# LTR: Convective Heat Transfer

As we already discussed, convective heat transfer refers to the transport of heat due to a moving fluid (and in the engineering sense, applies to the case of a fluid "carrying" heat away from a solid boundary). In either sense of the term, it is clear that the rate of heat transfer will depend on the character of the fluid flow.

The rate expression for convection was suggested by Newton in 1701, commonly called Newton's "Law" of Cooling, and has the form:

##### EQUATION:

$\displaystyle{\frac{q}{A} = h\Delta T}$

where $h$ is the convective heat transfer coefficient. It is sometimes also referred to as a "film coefficient" since in some strong flows the temperature changes are confined to a relatively thin film (see below).

"Law" is in quotes above because it is perhaps more correct to think of this expression as an empirical (data fitting) definition of $h$ rather than a law. It will depend on:

• the geometry of the solid boundaries (this will typically be known)
• the nature of the fluid (conductivity, heat capacity, density, etc. : we can look these up)
• the nature of the flow (fluid mechanics!)
##### NOTE:

Determining the parameter, $h$, will often be the bulk of the work (or at least the only hard part) in a given convection problem.

##### OUTCOME:

Perform convective heat transfer calculations

##### EXAMPLE:

Lets look at an example:

Let us compare two cases of flow in a 1 m diameter pipe (a forced, internal, convection problem). In both cases the fluid is water ($\rho = 1000 kg/m^3$; $\nu = 1.25x10^{-6}m^2/s$). In both cases a suitable "bulk" temperature is 20C and the wall temperature is 40C. In the first case the fluid velocity is 1 mm/s, and in the second it is 1 $cm/s$. How does the flux of heat differ in these cases?

As in the conduction examples, we are simply interested in solving for the heat flow (not the temperature profile), so using Newton's Law may be sufficient (provided we know $h$).

Assuming we know $h$, the governing equation is:

$\displaystyle{\frac{q}{A} = h (T_s-T_b)}$

Since we know the two temperatures, as mentioned before, the real problem is determining h. In this case, we can look up relations for flow in a pipe which tell us that:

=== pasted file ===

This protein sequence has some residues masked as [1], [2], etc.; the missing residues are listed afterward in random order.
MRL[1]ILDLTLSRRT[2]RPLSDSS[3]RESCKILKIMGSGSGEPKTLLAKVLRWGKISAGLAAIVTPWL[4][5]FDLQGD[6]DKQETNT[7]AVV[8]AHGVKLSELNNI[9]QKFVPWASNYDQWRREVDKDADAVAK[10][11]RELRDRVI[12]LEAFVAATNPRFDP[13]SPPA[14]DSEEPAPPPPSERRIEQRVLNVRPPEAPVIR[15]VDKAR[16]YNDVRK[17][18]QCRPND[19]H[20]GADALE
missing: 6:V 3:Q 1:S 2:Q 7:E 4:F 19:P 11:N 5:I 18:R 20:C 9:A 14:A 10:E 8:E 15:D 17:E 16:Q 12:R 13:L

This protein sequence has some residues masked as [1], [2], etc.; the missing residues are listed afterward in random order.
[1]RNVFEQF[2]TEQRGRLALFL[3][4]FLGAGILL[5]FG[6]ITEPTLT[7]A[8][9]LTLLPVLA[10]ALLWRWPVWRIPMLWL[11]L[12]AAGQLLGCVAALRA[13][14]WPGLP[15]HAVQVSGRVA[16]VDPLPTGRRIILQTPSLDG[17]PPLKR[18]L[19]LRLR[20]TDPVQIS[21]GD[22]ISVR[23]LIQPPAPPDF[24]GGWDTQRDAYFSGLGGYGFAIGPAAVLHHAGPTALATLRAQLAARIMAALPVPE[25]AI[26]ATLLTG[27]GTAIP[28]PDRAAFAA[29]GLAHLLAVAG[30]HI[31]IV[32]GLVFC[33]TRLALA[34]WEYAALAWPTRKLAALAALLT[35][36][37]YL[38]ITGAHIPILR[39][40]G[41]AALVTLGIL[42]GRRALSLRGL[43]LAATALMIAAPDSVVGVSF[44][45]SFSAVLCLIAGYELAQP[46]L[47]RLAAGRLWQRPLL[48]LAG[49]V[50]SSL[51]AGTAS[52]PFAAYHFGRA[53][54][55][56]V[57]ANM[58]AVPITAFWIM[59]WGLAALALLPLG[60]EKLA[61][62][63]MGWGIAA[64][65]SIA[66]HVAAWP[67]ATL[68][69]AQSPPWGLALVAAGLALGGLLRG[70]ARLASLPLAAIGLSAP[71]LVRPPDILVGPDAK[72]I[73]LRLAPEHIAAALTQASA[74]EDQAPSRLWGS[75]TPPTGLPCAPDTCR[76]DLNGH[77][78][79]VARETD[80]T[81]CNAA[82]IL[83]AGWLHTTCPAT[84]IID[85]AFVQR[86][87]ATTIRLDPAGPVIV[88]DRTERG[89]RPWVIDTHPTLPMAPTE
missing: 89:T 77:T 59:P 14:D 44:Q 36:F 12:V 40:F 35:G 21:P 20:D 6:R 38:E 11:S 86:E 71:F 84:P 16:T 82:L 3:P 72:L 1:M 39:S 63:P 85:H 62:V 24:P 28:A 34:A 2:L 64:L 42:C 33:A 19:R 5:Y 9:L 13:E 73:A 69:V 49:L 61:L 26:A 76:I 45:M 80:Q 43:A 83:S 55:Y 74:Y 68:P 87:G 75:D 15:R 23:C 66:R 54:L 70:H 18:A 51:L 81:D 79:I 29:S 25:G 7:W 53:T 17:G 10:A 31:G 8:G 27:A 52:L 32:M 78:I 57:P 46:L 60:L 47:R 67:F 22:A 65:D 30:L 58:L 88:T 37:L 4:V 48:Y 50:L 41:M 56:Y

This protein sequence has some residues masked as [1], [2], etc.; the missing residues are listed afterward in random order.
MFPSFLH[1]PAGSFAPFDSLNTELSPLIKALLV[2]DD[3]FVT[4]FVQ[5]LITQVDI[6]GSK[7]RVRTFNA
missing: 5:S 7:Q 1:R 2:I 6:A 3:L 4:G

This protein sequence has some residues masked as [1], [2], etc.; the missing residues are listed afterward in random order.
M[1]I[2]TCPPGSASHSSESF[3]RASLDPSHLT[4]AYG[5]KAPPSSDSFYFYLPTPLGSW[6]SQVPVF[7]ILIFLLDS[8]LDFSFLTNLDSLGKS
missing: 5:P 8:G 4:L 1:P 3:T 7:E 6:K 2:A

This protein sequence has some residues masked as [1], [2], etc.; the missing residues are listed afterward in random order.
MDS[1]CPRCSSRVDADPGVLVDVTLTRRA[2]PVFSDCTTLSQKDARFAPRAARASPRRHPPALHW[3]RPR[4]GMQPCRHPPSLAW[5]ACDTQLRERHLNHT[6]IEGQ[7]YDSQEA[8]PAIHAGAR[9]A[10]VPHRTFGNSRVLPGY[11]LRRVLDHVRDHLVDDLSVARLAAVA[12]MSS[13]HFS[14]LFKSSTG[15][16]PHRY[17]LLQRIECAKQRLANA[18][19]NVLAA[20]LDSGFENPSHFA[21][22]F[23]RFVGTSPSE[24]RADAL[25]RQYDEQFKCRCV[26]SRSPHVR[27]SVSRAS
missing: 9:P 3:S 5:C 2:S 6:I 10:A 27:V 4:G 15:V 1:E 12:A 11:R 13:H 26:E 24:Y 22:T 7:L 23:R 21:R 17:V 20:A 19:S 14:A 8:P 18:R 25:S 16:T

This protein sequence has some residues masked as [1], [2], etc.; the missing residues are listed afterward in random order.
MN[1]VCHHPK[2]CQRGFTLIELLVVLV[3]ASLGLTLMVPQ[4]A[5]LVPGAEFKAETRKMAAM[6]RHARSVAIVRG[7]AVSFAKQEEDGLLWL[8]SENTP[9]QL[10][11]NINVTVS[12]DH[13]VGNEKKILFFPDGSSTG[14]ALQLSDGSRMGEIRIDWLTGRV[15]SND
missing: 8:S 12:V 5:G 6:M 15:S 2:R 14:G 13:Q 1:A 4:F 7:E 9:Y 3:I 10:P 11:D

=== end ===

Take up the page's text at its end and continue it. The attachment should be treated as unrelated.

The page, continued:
for fully developed laminar flow, there is an analytical solution:

$\displaystyle{h = 3.66 \frac{k}{D}}$

where $D$ is the pipe diameter. Here it is intuitive that the heat transfer coefficient goes up with higher fluid conductivity and goes down for a larger pipe. However, the convection coefficient does not depend on the velocity of the flow! (Which is weird to me anyhow. It is sufficient to say that the flow is laminar.)

for turbulent flow, there is an empirical relation:

$\displaystyle{h = 0.023\frac{V^{0.8}k^{0.6}(\rho c)^{0.4}}{D^{0.2}\nu^{0.4}}}$

where $V$ is the fluid velocity. Again the heat transfer coefficient goes up with higher fluid conductivity and goes down (much less!) for a larger pipe, but now it does depend on the velocity of the flow as well as other properties of the fluid.

So, all we need to do now is determine the nature of the flow in our two cases. One important way to characterize fluid flows is to calculate the Reynolds number. The Reynolds number is a measure of the relative importance of the inertial and viscous forces in a flow.

$\displaystyle{Re = \frac{VD}{\nu}}$

In a pipe flow (and only in a pipe flow!), the flow is considered laminar for Re<2300 and turbulent for Re>5000.

Let us calculate Re's for our flows...

$\displaystyle{Re = \frac{(0.001m/s)(1m)}{1.25x10^{-6}m^2/s} = 800}$ (laminar)

$\displaystyle{Re = \frac{(0.01m/s)(1m)}{1.25x10^{-6}m^2/s} = 8000}$ (turbulent)

The heat transfer coefficients in each case are:

$\displaystyle{h = 3.66 \frac{(0.56W/mK)}{(1m)} = 2.05 W/m^2K}$

$\displaystyle{h = 0.023 \frac{(0.01m/s)^{0.8}(0.56W/mK)^{0.6}((1000kg/m^3)(4200J/kgK))^{0.4}}{(1m)^{0.2}(1.25x10^{-6}m^2/s)^{0.4}} = 41.8 W/m^2K}$

So,

$\displaystyle{\frac{q}{A} = (2.05W/m^2K)(40^oC-20^oC) = 41W/m^2}$

$\displaystyle{\frac{q}{A} = (41.8W/m^2K)(40^oC-20^oC) = 836W/m^2}$

What would happen if we did this same calculation for air rather than water?

##### Note:

Often you will not be given any details of the fluid, the flow, (or even the geometry). Instead, you will simply be told what the "bulk" temperature in the fluid is as well as what the heat transfer coefficient (h) is. This is enough info to solve this type of convection problem.